Property and casualty insurance could become a growth market for banks, according to a Synergistics Research Corp. study.
The Atlanta research firm surveyed 1,000 people with household incomes of $15,000 or more and found that nearly half had either bought property and casualty insurance or would consider buying it. In a controversial survey finding, Synergistics said 19% had bought property and casualty insurance from a bank and another 30% might eventually do so. Insurance consultants disputed the 19% figure, calling it grossly out of line with banks' minuscule market share. But the survey underscored the idea that banks have no place to go but up in terms of educating people about their offerings. The study found that 41% of the respondents who had not bought property and casualty policies through banks had no idea that banks offered insurance.
"The numbers show that there is clearly an opportunity for banks to sell property and casualty insurance," said Genie Driskill, chief operating officer and senior vice president of research at Synergistics. The survey defined property and casualty insurance as homeowner's or personal auto insurance.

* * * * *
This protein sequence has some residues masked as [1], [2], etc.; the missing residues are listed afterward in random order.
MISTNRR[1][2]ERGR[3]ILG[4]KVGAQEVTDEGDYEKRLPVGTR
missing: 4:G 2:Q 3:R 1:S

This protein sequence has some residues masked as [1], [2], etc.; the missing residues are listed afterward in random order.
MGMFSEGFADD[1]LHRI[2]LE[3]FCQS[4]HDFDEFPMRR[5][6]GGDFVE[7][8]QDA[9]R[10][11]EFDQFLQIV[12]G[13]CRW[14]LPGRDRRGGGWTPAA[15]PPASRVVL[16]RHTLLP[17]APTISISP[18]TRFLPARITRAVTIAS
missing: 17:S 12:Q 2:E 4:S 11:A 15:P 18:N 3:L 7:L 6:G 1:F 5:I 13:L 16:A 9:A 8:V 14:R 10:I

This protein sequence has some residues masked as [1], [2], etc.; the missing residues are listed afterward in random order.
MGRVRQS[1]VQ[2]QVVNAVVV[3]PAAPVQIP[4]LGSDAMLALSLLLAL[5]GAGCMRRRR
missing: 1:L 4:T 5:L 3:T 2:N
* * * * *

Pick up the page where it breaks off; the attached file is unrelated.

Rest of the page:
"Banks are going to have to aggressively promote the products and show that they are in the business," Ms. Driskill said. "It's a new line of business for banks, and it's going to take some time, but banks have to get the message out."
Consultants said this might be true but that the survey lacked credibility because of its finding that nearly one in five already had bought insurance from a bank.
"The studies I've seen in the past have the number of people buying P&C insurance at closer to 1%," said Kenneth Kehrer, president of Kenneth Kehrer Associates of Princeton, N.J. "The 19% would mean that banks have a huge part of the property and casualty market, and that's not the case. The typical bank has only sold investments like mutual funds or annuities. The 19% figure is off the wall."
Another consultant, Carmen Effron, president of C.F. Effron Co., said respondents might have misunderstood the question. "That's the only explanation I can come up with," Ms. Effron said. "There is no bank I know of with this type of penetration. The problem is, this will get out in public, and bank executives are going to want to know why they aren't getting a 19% penetration rate."
But Ms. Driskill defended the survey, saying, "There are some banks that have sold these insurance lines for a number of years and are succeeding."
Banks are trying to get the message out, Mr. Kehrer said.
"Given all the clutter, it's not surprising people aren't aware of it," he said. "Banks are screaming, 'Look, we have insurance,' but it takes time for people to get used to the idea."
He likened buying insurance at a bank to buying milk at a gas station.
"Years ago it was inconceivable," Mr. Kehrer said. "Now it's logical."
Mr. Kehrer added that banks are putting insurance brochures in statements and advertising the products on the back of ATM receipts.
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